Knee Osteoarthritis: Physical Therapy vs Steroid Injection for Pain Relief

MedicalResearch.com Interview with:
Dr. Gail Deyle, PT, DSc, DPT, OCS, FAAOMPT
Professor with Baylor University Graduate School 

Dr. Gail Deyle, PT, DSc, DPT, OCS, FAAOMPT
Professor with Baylor University Graduate School

Study authors in addition to Gail Deyle are Chris Allen, Stephen Allison, Norman Gill, Benjamin
Hando, Evan Petersen, Douglas Dusenberry, and Daniel Rhon

Summary:

Physical therapy is superior to glucocorticoid (steroid) injections for stiff and aching knees says Dr Gail Deyle, a physical therapist specializing in orthopaedics and manual physical therapy. A study recently published in the New England Journal of Medicine directly compared physical therapy with glucocorticoid injections to determine which was better primarily at one year but also in the short term.

The research was a collaborative effort of providers from physical therapy, orthopaedics, and
rheumatology at two Army Medical Centers. Dr Deyle, who is a professor with Baylor University Graduate School, and the senior author of the study, states, our results leave no doubt that physical therapy should be strongly considered for patients with knee osteoarthritis. They will clearly benefit from a physical therapist’s hands-on treatment and decision making for exercise and activity selection.

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Knee Pain Relief by Emoblization of Joint Synovial Tissue

PainRelief.com Interview with:

Ari J. Isaacson MD
Director of Clinical Research
Clinical Associate Professor, Vascular Interventional Radiology
University of North Carolina

PainRelief.com:  What is the background for this study?

Response: The current treatments for pain due to osteoarthritis of the knee that does not respond to medication or physical therapy  include knee injections and knee replacement. However, some people are too young or unable to undergo knee replacement. Knee injections are often ineffective and need to repeated every few months. There is a need for a treatment option that can reliably relieve knee pain for a year or longer in patients who are not ready or able to undergo knee replacement.

Chronic Back and Knee Pain Relief: How Do Sham Procedures Compare to Surgery?

MedicalResearch.com Interview with:

Wayne B Jonas MD

Wayne B Jonas MD

H&S Ventures
Samueli Integrative Health Programs

MedicalResearch.com:  What is the background for this study?

Response: The findings of this study are based on a systematic review of 25 randomized clinical trials evaluating surgical type interventions (open surgeries, arthroscopic, endoscopic, laparoscopic, heart catheterization, radiofrequency, laser, and other interventions) for chronic back and knee pain. In each study, researchers had also performed sham procedures on a control group where they replicated the invasive procedure by omitting the step believed to be therapeutically necessary. The purpose of this it to determine how much of the effects are due to the placebo response.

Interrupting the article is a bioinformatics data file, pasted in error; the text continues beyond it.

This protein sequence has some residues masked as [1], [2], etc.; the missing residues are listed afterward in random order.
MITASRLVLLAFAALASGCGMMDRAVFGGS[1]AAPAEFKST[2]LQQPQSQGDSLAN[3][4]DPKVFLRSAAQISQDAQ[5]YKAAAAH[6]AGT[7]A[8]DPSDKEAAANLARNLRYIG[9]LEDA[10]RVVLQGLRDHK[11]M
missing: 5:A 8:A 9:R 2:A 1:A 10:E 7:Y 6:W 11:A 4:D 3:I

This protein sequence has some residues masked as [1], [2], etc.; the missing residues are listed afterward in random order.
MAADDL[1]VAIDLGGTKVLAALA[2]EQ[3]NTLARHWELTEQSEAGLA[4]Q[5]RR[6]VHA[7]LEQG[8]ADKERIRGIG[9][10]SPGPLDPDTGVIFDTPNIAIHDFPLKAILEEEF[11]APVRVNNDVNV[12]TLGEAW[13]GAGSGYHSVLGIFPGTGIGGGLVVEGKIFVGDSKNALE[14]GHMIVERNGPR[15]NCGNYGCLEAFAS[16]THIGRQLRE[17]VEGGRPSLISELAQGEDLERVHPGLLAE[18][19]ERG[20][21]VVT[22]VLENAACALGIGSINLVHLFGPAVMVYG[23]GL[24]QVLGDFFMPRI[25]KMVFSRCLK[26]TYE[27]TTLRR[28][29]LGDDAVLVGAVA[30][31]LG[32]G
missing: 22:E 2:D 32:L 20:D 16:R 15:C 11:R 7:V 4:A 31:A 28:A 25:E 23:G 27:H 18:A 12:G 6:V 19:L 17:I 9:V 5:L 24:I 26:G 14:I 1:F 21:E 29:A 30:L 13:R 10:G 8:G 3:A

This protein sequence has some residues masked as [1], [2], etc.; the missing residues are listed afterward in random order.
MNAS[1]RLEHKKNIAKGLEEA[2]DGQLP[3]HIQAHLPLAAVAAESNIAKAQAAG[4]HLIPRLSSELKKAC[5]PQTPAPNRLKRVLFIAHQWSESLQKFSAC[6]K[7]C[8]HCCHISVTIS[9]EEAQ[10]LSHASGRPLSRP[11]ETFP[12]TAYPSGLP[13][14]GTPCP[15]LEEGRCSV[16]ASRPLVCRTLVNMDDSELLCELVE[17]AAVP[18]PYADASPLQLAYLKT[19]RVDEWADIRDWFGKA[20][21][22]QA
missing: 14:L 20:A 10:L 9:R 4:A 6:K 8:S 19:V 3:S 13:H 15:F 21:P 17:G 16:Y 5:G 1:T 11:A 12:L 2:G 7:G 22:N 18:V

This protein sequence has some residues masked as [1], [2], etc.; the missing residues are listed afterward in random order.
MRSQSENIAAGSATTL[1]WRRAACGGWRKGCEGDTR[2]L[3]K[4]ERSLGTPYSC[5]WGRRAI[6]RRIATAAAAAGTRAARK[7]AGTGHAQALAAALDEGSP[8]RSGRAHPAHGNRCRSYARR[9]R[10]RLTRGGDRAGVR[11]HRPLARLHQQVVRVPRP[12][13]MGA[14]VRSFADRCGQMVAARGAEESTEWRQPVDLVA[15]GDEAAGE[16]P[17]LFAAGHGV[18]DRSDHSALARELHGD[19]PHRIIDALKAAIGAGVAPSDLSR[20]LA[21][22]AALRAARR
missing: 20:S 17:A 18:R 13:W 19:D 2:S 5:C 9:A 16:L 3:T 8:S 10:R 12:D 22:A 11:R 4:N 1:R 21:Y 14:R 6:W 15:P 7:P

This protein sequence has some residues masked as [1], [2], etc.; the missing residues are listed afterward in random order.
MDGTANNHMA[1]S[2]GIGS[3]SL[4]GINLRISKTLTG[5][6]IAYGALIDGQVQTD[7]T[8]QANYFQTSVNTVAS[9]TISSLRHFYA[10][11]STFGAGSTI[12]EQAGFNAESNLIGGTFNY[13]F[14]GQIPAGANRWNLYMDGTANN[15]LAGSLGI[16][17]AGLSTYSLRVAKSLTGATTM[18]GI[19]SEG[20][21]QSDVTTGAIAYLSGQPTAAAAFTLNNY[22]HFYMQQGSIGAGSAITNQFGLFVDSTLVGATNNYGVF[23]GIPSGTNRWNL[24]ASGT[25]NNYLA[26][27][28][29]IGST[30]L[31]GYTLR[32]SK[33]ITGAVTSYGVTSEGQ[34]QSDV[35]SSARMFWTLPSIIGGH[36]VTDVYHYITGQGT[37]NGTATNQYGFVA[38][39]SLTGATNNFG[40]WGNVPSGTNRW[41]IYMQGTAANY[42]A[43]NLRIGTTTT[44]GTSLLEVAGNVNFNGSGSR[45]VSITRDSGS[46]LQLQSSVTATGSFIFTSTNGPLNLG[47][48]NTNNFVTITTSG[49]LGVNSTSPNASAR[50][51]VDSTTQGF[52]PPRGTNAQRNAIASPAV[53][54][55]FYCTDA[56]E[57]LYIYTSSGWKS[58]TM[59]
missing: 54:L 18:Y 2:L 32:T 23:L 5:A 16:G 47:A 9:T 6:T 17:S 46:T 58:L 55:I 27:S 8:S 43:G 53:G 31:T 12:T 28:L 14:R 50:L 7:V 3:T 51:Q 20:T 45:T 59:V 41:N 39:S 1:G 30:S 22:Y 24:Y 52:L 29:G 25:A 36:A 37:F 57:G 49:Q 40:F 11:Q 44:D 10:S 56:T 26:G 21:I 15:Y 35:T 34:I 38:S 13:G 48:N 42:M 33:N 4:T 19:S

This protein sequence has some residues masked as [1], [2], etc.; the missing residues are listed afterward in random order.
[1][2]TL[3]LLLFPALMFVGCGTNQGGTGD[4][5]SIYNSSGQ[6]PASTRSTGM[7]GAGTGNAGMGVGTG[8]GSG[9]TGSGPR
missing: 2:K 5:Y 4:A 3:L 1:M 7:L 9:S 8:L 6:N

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Low Carbohydrate Diet May Reduce Pain from Knee Osteoarthritis

PainRelief.com Interview with:
Robert E. Sorge, PhD | Associate Professor
College of Arts and Sciences
Department of Psychology
Director | PAIN Collective
UAB | The University of Alabama at Birmingham

PainRelief.com: What is the background for this study? What are the main findings?

Response: Our work in animals has shown that a poor-quality diet (high in refined carbohydrates) leads to widespread inflammation, activated immune cells and prolongs recovery from an injury. We have also shown that diet can reverse these effects. Therefore, we wanted to see whether we could reduce pain in people with knee osteroarthritis just by changing their diet.

We know that carbohydrates can lead to inflammation and oxidative stress, so we wanted to know whether reducing them would reduce pain or whether pain could be reduced by just losing weight – the knee is a weight-bearing joint, after all. We found that weight loss did not predict pain relief, but that the participants following a low-carb diet showed reduced daily pain, reported less pain interference in daily activities and had less pain when we evoked pain in their knees. The reduction in evoked pain was related to changes in oxidative stress.

Ours is a small study, but we believe that it is important to let people know that a change of diet can have a significant impact on their daily pain. Diets are modifiable and have no negative side effects – something not true of most pain-relieving medications.

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